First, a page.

I suppose, as a mega-church pastor, you can only be asked for the secrets to your success for so long before you finally break down and write a book about it! In The Irresistible Church, Cordeiro follows in the footsteps of other large-scale church leaders in writing down the elements that helped his ministry grow. To his credit, this isn’t a book about specific strategies or marketing. Instead, he writes about topics like teaching church attenders to feed themselves spiritually, growing from your mistakes, and the need to be humble.

I was underwhelmed by the book. It’s a mildly inspirational/motivational read for pastors who are too busy to do any serious study. The twelve traits are quite random and reflect the priorities of Western evangelical church culture. When scripture is used, it’s often just inserted out of context to prop up his point, like a good proof-text should. Take, for example, Psalm 46:10 (ESV):

Be still, and know that I am God
I will be exalted among the nations,
I will be exalted in the earth!

Did you know that was written to encourage believers to get to know God for themselves, not just via church sermons?

The length was also an issue. When you try to pack 12 traits into 142 pages (more in the consumer version—I’m assuming added padding and call-outs), you’re left with about 10 pages per trait after the introductory stuff’s out of the way. Pack in lots of illustrative stories and a healthy dose of bullet-points, and you’re not left with much content in the way of actual teaching.

Here’s a question. Does your personal library have a lot of John Maxwell and Rick Warren titles in it? If so, you’ll probably enjoy this book. If you trend more towards Richard Foster and Eugene Peterson, you may want to look elsewhere for inspiration.

Disclaimer: A review copy of this book was provided at no cost through LibraryThing’s Early Reviewer’s program.

Change Your Church For Good | Brad Powell

I don’t know what to give this book for a rating. Let me explain.

Brad Powell is the lead pastor of a church in Detroit that went from traditional and ineffective to relevant. In this book, he shares a number of keys to the transition: both the things they did right, and the mistakes we should learn from. Unlike most of the literature on church growth I’ve read, Powell’s book has a substantial amount of content. He’s clearly concerned with staying faithful to scripture in all he does. You would expect a great rating, right?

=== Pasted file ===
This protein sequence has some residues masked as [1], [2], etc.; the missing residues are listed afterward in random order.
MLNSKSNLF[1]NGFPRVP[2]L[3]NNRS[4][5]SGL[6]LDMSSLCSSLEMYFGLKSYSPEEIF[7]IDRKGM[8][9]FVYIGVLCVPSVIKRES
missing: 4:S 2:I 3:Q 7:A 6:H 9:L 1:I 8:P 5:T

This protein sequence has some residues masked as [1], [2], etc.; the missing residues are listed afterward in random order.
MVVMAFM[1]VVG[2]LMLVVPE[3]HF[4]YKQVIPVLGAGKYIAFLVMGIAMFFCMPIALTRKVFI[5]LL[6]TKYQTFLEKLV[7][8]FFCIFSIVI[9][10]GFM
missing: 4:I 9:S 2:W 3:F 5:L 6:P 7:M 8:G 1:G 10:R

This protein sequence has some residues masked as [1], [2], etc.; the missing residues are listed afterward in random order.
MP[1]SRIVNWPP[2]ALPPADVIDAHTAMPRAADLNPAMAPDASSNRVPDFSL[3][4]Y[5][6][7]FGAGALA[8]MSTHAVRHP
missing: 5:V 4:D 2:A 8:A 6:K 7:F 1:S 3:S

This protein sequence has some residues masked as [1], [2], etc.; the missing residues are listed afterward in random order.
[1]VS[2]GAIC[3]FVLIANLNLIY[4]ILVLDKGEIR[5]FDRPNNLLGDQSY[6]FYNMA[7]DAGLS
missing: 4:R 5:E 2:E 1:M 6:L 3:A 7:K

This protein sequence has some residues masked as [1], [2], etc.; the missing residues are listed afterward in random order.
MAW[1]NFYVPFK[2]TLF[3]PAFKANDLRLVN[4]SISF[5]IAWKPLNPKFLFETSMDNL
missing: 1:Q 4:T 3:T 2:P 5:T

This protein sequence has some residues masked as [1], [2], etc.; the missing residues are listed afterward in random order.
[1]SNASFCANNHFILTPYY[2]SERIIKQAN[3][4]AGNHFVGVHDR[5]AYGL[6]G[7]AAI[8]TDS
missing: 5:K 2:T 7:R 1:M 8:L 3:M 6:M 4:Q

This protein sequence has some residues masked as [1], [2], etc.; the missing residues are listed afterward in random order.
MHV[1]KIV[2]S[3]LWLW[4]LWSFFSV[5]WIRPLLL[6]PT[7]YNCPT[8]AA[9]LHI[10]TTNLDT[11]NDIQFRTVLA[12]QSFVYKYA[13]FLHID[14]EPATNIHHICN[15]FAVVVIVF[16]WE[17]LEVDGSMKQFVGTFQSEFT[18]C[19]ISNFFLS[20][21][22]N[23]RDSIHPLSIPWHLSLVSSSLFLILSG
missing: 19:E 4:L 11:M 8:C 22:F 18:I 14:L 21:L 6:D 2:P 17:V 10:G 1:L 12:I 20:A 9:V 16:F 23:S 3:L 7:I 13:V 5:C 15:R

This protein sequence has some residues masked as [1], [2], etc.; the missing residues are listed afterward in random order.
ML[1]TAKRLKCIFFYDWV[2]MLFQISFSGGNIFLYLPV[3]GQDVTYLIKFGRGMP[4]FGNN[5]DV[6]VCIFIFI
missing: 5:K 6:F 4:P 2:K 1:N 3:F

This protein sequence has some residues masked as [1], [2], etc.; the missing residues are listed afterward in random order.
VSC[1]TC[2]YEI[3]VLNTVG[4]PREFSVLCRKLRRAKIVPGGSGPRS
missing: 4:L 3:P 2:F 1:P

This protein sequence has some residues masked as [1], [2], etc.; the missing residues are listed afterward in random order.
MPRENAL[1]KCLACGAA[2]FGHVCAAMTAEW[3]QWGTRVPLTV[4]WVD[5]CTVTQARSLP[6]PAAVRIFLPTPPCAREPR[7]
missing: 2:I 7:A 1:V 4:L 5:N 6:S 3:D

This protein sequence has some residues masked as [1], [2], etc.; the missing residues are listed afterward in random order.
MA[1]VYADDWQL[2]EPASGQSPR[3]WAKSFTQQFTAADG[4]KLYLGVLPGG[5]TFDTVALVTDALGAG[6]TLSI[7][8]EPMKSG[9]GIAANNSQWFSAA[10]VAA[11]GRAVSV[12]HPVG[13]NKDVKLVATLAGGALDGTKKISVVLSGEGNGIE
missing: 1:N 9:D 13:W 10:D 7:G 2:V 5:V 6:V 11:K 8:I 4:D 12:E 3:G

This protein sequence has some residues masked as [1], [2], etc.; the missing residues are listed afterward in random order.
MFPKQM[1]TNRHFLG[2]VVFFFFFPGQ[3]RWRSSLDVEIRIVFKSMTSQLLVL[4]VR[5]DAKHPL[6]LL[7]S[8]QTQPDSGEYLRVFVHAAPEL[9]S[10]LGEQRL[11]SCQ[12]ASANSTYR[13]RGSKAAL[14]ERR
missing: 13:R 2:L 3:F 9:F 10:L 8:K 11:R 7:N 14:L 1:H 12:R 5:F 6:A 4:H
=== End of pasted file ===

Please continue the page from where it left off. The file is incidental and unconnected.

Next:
The problem I have is with Powell’s understanding of church. I think it would be fair to say that he views the church as an evangelism centre whose main goal is to reach the lost. That’s a laudable goal, but it’s not the primary goal of the church. The church’s purpose is to come together as Christ’s body to worship, then to go out into the community to spread the kingdom.

With the true purpose in mind, I found it difficult to read passages where he talked about letting go of the people who hold you back from your mission to reach the lost. Those people who “hold you back” are your mission. I’m a pastor—I certainly sympathize with the sentiment—but I can’t agree with it.

In the end, I’ll give this a mid-field rating. If the problem I have doesn’t bother you (or if you just think I’m plain wrong), this really is an excellent book.

Disclaimer: I received this book for free as a member of Thomas Nelson’s Booksneeze program.

Everyone Communicates Few Connect | John C. Maxwell

Maxwell’s latest leadership book offers readers five principles and five practices to help them connect with the people they’re speaking with. At the end of each chapter, he takes time to apply the principle/practice to a one-on-one, small group, and public speaking setting.

The most interesting idea behind book was his crowd-sourcing technique. He took a page out of the wiki world and posted each chapter online to grab blog comment data which he worked into the final manuscript. The people on the cover all contributed to the book. There’s also a comprehensive 4 page small-font list at the end.

That’s where the interesting ends.

If you’ve read a Maxwell book before, you know what to expect. Each page contains one or two pithy headings followed by a string of quotes that was sourced by his ghostwriter. Maxwell is proud of these quotes: “I love quotations. I believe, as British Prime Minister Benjamin Disraeli said, ‘The wisdom of the wise and the experiences of the ages may be preserved by quotations’.” Now I love a good quote (thus my series of Weekend Wisdom posts) but when your entire book based on strings of quotes, the knockout power of a good saying degenerates into a flurry of uneventful jabs.

If you’ve never read a Maxwell book, give him a try. This is as good as any of them. If you’ve read him before, there’s nothing new here.

“No one can connect with everybody. It doesn’t matter how hard you work at it. Though I strive to be an effective communicator, I know there are people I leave cold when I talk.” Too true.

Disclaimer: I received this book for free as a member of Thomas Nelson’s Booksneeze program.

They Smell Like Sheep | Lynn Anderson

I’ve unintentionally (and unfortunately) discovered the single greatest reason to shop in a physical bookstore rather than online. You can quickly see whether or not a book has pulled-out and enlarged quotes in the sidebar—and avoid wasting your time.

I bought this book for a couple reasons:

  1. Some blog I read recommended it—if only I could remember which blog that was . . .
  2. I’m a new pastor and thought it would be good to supplement my understanding of pastoral theology.

The main idea of the book is theologically sound and quite compelling: pastors need to stop acting like CEOs and recover a biblical model of shepherding. That’s where the goodness ended. I gave the first chapter the benefit of the doubt, but I quickly laid down my underlining pencil when I realized that there wasn’t any meat here for me.

If you want a better grasp of pastoral theology, read any (or all) of Eugene Peterson’s books on the topic instead:

  • Working the Angles: The Shape of Pastoral Integrity
  • Under the Unpredictable Plant: An Exploration in Vocational Holiness
  • Five Smooth Stones for Pastoral Work
  • The Contemplative Pastor: Returning to the Art of Spiritual Direction